How do you illustrate the complexities of the mind, especially mental health symptoms that are so internalized? It’s a difficult design problem, and one that perhaps explains why many creatives have historically shied away from creating visual depictions of mental health issues. But recent grad Qieer Wang, who received her illustration MFA from Maryland Institute College of Art in 2016, might have an answer.

Wang, who now lives in Brooklyn and works as an independent illustrator, animator, and tattoo artist, has combined her interest in the body and in movement in an intriguing study on mental disorders, rendered as a set of GIFs called “Utopia in Dystopia.” We’re mesmerized by the way her wirey line-drawings explore mental health conditions in seemingly simple animations.

Wang has turned to surrealism to invoke the mind and its darker inner-workings, creating illustrations that seek to dispel stigma and shine light on isolating sensations. This approach reminds me of illustrator Zoe Emma’s 2014 black and white works on depression, and the evocative way she used faceless characters and doubling in a world of blankness to communicate feelings of separation and loss. Emma’s works are mysterious and indirect; but Wang often draws on the exact wording of symptoms to create her thumbnails—for Bi-Polar, a figure is literally ripped into two; for Anxiety, a body fragments and twitches to illustrate relentless body movements and an inability to focus.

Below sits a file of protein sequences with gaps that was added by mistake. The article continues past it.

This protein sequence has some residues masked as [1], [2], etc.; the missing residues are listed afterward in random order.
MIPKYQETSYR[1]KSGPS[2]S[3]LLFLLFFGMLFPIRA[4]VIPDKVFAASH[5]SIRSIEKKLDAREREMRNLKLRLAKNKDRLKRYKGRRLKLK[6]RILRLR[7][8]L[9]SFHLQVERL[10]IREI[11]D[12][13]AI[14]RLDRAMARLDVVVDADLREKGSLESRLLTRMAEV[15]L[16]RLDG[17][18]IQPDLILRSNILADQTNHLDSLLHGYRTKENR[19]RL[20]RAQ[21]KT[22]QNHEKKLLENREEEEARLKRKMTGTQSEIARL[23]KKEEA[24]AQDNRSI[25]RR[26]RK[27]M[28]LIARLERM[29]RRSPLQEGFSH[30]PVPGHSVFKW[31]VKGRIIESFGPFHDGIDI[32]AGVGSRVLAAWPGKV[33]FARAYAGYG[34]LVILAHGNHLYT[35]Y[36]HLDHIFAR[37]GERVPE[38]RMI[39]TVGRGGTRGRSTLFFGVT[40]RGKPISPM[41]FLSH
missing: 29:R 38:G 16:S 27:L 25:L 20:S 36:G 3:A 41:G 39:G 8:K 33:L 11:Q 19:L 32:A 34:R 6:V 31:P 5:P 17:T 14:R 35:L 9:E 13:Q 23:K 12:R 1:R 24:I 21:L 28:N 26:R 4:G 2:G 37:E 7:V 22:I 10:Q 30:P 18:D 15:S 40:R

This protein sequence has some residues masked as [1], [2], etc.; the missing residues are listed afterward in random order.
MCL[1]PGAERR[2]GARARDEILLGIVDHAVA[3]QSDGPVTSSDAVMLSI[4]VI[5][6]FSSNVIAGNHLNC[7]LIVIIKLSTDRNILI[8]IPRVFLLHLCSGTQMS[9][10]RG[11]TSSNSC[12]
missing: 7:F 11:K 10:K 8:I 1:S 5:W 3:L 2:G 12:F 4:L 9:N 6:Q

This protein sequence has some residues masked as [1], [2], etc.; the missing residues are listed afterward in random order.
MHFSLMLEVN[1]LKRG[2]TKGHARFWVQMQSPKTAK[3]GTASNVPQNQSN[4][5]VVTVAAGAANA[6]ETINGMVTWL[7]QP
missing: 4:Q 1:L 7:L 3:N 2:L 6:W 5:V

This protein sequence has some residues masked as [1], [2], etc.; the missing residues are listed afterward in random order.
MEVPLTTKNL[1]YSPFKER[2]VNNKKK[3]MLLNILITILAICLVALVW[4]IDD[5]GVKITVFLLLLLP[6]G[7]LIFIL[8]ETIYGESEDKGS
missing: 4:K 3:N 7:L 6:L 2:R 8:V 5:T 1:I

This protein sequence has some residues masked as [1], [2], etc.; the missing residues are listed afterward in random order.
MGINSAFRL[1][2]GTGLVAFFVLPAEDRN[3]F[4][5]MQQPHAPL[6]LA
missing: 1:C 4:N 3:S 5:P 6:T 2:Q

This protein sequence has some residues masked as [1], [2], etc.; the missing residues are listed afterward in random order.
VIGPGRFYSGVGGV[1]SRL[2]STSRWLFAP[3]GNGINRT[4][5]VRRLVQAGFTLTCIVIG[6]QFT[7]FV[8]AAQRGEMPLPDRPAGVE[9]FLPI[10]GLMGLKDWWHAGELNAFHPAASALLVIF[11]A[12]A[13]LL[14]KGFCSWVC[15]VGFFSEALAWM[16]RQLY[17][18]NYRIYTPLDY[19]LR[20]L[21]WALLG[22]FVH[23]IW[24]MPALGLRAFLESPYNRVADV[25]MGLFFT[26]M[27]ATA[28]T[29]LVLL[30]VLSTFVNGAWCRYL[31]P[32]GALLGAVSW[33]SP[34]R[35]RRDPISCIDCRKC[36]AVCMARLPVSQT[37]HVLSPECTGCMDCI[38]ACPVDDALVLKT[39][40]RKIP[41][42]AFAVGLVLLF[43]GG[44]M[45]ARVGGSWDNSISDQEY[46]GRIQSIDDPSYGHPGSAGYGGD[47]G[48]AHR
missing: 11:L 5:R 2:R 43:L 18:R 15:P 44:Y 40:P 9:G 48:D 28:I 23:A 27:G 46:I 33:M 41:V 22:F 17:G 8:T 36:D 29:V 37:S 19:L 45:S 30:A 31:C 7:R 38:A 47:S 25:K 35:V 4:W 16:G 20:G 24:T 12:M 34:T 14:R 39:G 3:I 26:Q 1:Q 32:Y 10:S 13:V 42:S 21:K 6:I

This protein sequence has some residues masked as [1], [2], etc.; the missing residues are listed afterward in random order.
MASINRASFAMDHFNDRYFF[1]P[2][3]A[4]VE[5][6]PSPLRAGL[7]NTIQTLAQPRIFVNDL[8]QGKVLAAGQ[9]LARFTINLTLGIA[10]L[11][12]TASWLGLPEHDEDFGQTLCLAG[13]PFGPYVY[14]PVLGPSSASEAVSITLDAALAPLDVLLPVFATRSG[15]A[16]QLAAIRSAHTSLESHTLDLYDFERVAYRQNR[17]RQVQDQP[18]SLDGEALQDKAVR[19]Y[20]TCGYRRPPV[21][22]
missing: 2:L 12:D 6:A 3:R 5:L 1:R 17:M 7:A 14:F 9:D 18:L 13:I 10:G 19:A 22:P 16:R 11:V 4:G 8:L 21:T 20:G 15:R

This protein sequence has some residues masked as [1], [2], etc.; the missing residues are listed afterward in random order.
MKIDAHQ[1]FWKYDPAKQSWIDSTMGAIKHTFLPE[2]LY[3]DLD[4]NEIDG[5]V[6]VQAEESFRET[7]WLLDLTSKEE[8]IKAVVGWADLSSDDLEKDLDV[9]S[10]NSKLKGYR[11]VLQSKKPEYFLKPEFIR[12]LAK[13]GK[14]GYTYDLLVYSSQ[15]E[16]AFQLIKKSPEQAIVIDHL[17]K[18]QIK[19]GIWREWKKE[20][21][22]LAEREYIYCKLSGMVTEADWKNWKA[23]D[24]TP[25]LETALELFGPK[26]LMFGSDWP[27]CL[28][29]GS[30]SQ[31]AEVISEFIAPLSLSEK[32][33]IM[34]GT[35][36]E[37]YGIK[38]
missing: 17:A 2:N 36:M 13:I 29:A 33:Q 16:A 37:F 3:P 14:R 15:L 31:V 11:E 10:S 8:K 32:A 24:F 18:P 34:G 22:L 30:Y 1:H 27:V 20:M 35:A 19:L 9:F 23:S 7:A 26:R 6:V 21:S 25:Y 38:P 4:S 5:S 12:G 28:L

“My list of studies is from a professional mental health group, the National Alliance on Mental Illness,” says Wang. “I start every GIF with their explanations.” Autism was especially difficult to illustrate—not because the term is abstract, but because symptoms so dramatically vary from person. “I watched YouTube video interviews with those with autism and I did several interviews,” says Wang, “thinking mainly about how Autistic people behave and how they interact with others.”

Other GIFs aren’t representative of states defined as metal health disorders; instead, they’re issues that involve the mind and self-perception, like Cosmetic Surgery or Self-Identity. “As for those few GIFs that aren’t talking about mental health, they’re something that I discuss with friends and feel connected with. For self-identity, the mirror is used to reflect the character’s real thoughts.”

What’s particularly interesting about this projects is the combination of entirely subjective difficulties with medical definitions. “I have personal reasons for choosing some specific subjects,” continues Wang. “For the suicide piece for example, I chose a pear for the head because I cut my finger while peeling its skin once.”

The GIFs are poetic in places, dream-like in others, yet essentially specific visual descriptors. They’re also in a style that is utterly Wang’s own: a promising strength for such a recent grad.